1. We must tell men plainly--and especially the secularist teachers in our universities and colleges--that the secularist philosophy is not only unintelligent but is deeply and definitely evil--destructive of the foundations of human life--destructive of that which gives human life its sacredness and worth and dignity--destructive of belief in God, in the moral law, and in the soul of man.
2. We must call upon men to see that the one hope of this world is belief in the Living God and in His moral law the same for all men everywhere--and that it is Jesus Christ alone who can bring the world to God, and so to world brotherhood and peace.
3. We must call upon men to believe the Christian Gospel not only because it is declared by the Church and the Bible but because it is the absolute truth--the absolute truth about God, about man, and about the relation of men to God and to each other. The Gospel is not true because the Church and the Bible say so; the Church and the Bible say so because it is true.
4.  We must preach the whole Gospel. We cannot convert men to Christ by preaching only the social half of the Gospel, or only the ethical half, or only the Golden Rule and the Sermon on the Mount. The whole Gospel has power to convert the world; half the Gospel has no power to convert anyone.
5. We must preach the glorious fact of the Incarnation in all its Divine truth and splendor. We must show men that this stupendous event illuminates, and orders, and gives reason and meaning to all our other knowledge of God, of the universe, and of ourselves; that it shows us the boundless love of God, and the greatness of His purpose for man; that it shows us the depth and tragedy of human sin and what God has done to rescue and redeem us from sin.
We are "boldly to make known the mystery of the Gospel." We are to declare to all men that "Jesus Christ, the Son of God, is God and man"--that He "reveals God to us, and reveals us to ourselves." We are to show men that Jesus Christ is the One who "was in the beginning and was with God, and was God"--the One who "was made flesh and dwelt among us"--the One in whom we see "the glory as of the only-begotten of the Father, full of grace and truth"--the One Who today offers to all who will receive Him, and believe on His Name, "power to become the sons of God."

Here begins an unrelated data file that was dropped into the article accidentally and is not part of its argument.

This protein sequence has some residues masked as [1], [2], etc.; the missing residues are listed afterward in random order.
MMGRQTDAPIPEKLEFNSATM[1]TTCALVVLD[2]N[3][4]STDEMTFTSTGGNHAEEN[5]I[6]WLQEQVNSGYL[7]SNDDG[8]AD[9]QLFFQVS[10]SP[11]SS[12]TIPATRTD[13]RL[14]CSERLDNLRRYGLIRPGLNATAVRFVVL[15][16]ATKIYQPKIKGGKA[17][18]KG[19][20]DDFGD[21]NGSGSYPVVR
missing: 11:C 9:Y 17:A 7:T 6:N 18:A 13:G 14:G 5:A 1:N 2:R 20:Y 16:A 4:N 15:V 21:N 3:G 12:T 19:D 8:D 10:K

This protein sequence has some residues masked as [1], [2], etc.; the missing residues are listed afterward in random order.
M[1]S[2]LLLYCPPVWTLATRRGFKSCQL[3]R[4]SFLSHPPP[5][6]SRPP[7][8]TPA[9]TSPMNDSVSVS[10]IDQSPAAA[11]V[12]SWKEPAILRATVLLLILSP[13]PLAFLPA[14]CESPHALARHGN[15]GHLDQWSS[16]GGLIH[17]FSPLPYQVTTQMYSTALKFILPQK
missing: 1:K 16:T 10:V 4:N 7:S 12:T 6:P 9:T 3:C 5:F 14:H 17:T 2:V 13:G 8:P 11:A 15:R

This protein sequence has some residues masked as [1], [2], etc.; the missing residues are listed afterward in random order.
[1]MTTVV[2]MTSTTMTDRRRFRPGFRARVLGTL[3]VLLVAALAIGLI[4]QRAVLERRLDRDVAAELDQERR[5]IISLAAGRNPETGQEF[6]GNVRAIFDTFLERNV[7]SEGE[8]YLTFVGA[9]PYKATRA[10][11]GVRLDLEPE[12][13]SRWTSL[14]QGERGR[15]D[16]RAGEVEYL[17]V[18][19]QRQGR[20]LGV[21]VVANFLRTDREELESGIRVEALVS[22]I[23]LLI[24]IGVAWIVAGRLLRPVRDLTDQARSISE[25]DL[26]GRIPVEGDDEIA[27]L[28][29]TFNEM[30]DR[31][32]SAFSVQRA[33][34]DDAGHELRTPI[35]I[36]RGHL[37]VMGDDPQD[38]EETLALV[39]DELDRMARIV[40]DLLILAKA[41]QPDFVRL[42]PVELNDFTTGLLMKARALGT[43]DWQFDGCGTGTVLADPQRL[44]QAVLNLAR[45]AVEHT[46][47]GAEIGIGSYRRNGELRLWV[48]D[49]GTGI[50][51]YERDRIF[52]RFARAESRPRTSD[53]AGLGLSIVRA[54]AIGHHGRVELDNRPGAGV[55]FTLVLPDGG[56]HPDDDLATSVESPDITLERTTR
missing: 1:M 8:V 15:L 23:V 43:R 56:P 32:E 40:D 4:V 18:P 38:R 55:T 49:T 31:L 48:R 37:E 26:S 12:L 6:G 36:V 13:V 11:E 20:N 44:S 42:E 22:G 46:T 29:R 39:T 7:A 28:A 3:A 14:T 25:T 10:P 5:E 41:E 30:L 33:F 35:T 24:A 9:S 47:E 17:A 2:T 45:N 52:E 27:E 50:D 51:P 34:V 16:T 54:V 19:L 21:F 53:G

6.  We must preach more faithfully the divine Wonder of the Atonement--the Transcendent Glory of the Cross. We must preach that which is the very truth of the Gospel--"that Christ Jesus came into the world to save sinners," that He "suffered death upon the Cross for our redemption," and that He "made there (by his one oblation of himself once offered) a full, perfect, and sufficient sacrifice, oblation, and satisfaction, for the sins of the whole world." We must call men to truer realization of the meaning of the Cross, and to truer thankfulness for all that Christ has done for us.
Jesus Christ suffered for us and for the whole world. He did for us what no other could do. He broke down "the middle wall of partition" and overcame everything in our human nature that separates us from God. He lifted up our human nature into perfect union with God. He made His glorious sacrifice for us, but not instead of us. He offered Himself for our sakes, but not as our substitute. He suffered in our behalf, but not in our stead. To accept Him as our Saviour means that we ask Him to do in us what He has already done for us, that so we may "grow up in all things into him which is the head, even Christ" and may be brought into at-one-ment with God by Him who "loved us and gave himself for us"--and who "ever liveth to make intercession for us."
7.  We must preach the Divine Reality and Mission of the Holy Catholic Church of Christ, the Church which our Lord Himself founded, the Church of which the New Testament tells us such glorious things, the Church in which we declare our belief each time that we say the Apostles' or the Nicene Creed.
Jesus Christ Himself founded His Church, chose and commissioned His Apostles, instituted the Sacraments of Baptism and the Holy Communion, and promised to be with the Church "alway, even unto the end of the world." He is "the head over all things to the Church, which is His Body." The Gospel without the Divinely Instituted Church is not the Gospel of the New Testament. The Gospel preached by the Apostles and declared by the whole New Testament is the Gospel of Christ and His Church.
Christ's power is not circumscribed. He is the eternal Word "by whom all things were made." He is "the Light which lighteth every man that cometh into the world." He promises His help to all who call upon Him. But the Church is the divinely constituted means and the visible pledge of His continuing presence and work in this world and of our fellowship with Him. The Church is the pledged sphere [15/16] of His grace and help given to men. In spite of its sinful divisions, in spite of its weakness and shortcoming on its human side, the Church is still "His Body" in which He lives and ministers to us, and in which He seeks to manifest Himself to the world. And so evangelism means that we are to bring men to accept Jesus Christ as their Saviour, and to follow Him as their King "in the fellowship of His Church."